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The Red Caboose Page
Chapter One
It Happens Everyday,
and Involves Everyone
Far too many people believe that history consists solely of important
dated deeds by important people in important, faraway places very long
ago. That kind of history, replete with its many, many dates, is what
historians traditionally write about and teach. But we believe that history
can be far more comprehensive, inclusive, down-to-earth, and personal
than that.
The history of the historians characteristically omits any mention, let
alone celebration, of the common man and woman, the “Joe Six Packs”
of our societies. Their deeds and accomplishments, while very
significant to the individuals involved, usually go unrecorded. Although
there may be exceptions, common folk typically leave few, if any,
footprints in the “sands of time.” We find this to be regrettable. Sad to
relate, too many people may have come to believe that they have
accomplished nothing in their lives worthy of record, and that they
themselves are insignificant because of this lack of accomplishment. We
found this to be lamentable; a situation in need of remedy.
Perhaps you’ve been in an antique store and seen a large pile of old
photographs for sale. Often, these portray stiffly-costumed, stern-
looking men, women, and their children while assuming awkward poses
as they stare at the camera. The pictured people had obviously gone to
considerable efforts to be remembered. Their discarded pictures indicate
that they didn’t succeed. They are rarely accorded even a bare-boned
identification with names, a location, or a date. Similarly, tombstones
tell precious little about the buried person and the life that he or she had
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led. Genealogists and descendants would kill for a hundred or a
thousand words that would tell them who the individual really was, his
or her experiences, work, religion, hopes, fears, and dreams. These are
the historical words that “The Red Caboose, A Collection of
Memories” sought to gather and report. The citizens of Altoona, both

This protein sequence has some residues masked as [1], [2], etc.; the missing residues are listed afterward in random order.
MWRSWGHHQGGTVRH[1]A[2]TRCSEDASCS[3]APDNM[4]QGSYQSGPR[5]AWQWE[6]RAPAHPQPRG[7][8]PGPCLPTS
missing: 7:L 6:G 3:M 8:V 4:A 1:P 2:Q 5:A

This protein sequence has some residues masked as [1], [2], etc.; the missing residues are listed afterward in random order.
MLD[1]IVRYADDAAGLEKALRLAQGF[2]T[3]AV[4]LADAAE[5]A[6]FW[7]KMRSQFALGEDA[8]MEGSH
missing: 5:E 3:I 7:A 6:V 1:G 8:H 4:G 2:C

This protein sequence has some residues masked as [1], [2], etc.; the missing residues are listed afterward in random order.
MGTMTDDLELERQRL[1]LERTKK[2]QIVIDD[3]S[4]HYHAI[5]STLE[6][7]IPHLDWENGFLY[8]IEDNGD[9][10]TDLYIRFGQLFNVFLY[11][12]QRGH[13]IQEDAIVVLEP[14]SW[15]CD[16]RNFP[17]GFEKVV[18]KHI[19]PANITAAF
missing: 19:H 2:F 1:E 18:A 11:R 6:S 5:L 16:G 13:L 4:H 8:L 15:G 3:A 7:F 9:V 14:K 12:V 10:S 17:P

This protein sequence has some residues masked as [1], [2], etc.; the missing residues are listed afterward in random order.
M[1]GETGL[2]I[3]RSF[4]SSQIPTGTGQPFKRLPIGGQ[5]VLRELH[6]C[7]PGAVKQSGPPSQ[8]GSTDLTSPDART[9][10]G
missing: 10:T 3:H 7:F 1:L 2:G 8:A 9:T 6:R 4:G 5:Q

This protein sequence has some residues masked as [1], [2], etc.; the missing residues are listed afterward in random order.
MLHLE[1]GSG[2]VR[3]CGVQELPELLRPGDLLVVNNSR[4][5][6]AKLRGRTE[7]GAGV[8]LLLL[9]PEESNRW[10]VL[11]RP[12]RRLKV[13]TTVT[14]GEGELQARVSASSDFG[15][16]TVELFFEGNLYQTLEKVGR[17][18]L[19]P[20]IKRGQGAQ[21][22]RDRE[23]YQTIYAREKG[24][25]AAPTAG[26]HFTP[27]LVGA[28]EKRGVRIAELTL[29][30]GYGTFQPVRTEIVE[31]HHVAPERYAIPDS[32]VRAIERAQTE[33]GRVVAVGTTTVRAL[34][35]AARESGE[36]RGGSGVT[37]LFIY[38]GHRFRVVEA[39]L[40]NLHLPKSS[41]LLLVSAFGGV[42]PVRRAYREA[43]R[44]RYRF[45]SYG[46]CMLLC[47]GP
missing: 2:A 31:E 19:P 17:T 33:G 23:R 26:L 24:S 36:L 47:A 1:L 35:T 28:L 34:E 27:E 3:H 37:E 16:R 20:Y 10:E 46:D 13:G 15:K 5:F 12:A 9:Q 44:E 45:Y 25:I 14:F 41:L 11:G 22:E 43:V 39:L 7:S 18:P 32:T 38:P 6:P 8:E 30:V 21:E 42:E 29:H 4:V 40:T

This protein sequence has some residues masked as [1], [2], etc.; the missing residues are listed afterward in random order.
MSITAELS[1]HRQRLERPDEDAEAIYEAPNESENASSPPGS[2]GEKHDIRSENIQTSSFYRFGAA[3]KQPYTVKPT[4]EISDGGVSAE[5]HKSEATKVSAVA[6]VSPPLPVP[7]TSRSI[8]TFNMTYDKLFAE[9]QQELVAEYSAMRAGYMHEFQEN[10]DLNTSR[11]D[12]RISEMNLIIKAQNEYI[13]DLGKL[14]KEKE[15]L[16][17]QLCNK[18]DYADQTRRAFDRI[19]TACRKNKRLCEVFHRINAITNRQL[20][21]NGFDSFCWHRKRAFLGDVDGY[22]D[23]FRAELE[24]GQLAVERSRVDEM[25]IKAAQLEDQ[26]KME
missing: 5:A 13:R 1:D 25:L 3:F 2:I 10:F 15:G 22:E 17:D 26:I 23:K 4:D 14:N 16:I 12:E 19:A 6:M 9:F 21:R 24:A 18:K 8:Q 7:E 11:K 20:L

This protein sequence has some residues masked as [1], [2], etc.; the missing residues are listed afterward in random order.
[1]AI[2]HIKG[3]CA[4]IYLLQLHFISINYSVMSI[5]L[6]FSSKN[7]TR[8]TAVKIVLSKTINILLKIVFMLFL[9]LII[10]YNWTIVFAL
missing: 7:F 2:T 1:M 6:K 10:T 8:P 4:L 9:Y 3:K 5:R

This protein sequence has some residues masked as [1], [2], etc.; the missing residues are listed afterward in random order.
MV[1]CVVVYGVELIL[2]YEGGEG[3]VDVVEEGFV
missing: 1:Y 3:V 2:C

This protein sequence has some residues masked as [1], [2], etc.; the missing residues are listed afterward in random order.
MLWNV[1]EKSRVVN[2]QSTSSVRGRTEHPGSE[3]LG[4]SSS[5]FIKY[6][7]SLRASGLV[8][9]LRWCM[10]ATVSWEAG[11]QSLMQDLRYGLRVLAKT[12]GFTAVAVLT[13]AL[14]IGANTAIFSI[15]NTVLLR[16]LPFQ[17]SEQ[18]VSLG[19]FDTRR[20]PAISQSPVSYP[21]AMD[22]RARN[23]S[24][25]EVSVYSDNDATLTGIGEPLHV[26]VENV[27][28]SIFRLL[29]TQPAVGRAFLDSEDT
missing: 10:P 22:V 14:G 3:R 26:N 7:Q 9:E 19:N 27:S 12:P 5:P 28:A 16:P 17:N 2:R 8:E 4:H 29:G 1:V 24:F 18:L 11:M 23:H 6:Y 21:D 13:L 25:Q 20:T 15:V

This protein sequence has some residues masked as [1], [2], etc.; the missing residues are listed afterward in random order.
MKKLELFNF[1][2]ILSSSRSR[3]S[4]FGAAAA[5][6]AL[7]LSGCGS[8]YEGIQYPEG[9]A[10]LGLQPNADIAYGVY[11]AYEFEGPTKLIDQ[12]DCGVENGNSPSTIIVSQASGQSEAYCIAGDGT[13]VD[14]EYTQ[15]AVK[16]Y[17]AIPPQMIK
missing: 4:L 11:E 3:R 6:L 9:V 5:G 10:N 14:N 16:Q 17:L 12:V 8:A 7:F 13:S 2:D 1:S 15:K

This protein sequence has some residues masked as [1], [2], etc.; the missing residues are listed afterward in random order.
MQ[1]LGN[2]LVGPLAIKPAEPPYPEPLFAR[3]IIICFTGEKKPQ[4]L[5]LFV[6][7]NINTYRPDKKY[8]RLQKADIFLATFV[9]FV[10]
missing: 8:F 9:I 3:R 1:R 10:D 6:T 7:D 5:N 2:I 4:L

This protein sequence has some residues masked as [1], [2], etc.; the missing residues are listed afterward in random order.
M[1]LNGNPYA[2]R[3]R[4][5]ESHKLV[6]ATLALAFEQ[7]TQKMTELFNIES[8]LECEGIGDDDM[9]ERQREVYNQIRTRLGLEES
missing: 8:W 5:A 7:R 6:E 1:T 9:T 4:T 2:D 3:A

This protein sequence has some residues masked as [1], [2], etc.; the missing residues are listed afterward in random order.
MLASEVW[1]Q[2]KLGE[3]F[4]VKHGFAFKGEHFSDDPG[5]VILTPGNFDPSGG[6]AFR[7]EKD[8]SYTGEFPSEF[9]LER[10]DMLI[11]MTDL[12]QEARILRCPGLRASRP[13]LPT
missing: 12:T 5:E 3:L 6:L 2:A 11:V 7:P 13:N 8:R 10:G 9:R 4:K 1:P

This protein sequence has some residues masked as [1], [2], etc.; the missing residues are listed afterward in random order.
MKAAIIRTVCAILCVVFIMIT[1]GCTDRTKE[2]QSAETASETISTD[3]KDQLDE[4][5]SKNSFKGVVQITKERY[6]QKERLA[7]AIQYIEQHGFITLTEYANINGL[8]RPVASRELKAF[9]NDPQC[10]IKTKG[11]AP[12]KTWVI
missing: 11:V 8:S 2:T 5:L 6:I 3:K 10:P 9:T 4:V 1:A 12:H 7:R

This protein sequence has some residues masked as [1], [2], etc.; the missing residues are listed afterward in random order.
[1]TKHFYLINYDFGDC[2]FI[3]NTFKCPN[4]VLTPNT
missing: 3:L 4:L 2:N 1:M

current and from the past, were given an opportunity to provide them.
Incidentally, the title is a take-off on the name of Marian Potters
children’s book, “The Little Red Caboose.” “The Red Caboose” is an
off-beat title that ties together Altoona’s very distant railroading past
with the light-hearted fun of writing, recording, and reading Altoona’s
memories – the purpose of the venture.
Other efforts have been made to record Altoona’s history. Gerald A.
Hagen’s fine book, “A History of Altoona
,” (1989) remains a definitive
source of such information. Altoonians have already contributed
personal memories to “The Old Altoona Public School, A Collection of
Memories,” (Thurston, 2008), a book containing the recollections of
students who attended that school prior to its destruction by fire in 1951.
A booklet, “Jesse Jensen, Principal, Coach, and Teacher, Altoona
(WI) Public School, 1921-1943,” (Hoyt and Thurston, 2008)
concentrated on the life of the man who was of vital importance to that
school system for a very long time.
The small community of Altoona, Wisconsin was once again targeted. A
call went out for the memories of its residents (See “The Red Caboose:
Collecting Altoona’s Memories” in the Appendix). Every effort was
made to contact all residents of all ages. Current significant memories
were considered every bit as important as those based on events of long
ago. All of these remembrances warranted recording, recognition, and
sharing. Such was our belief as we embarked on this venture.
As in the case of the two previous volumes, “The Red Caboose, A
Collection of Memories” assumed that each of the contributors is both
unique and important. The late E. Lynn Harris, in his memoir “What
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Becomes of the Brokenhearted ?,“ said it simply and accurately:
“Every life is a story worth telling.“ By soliciting and recording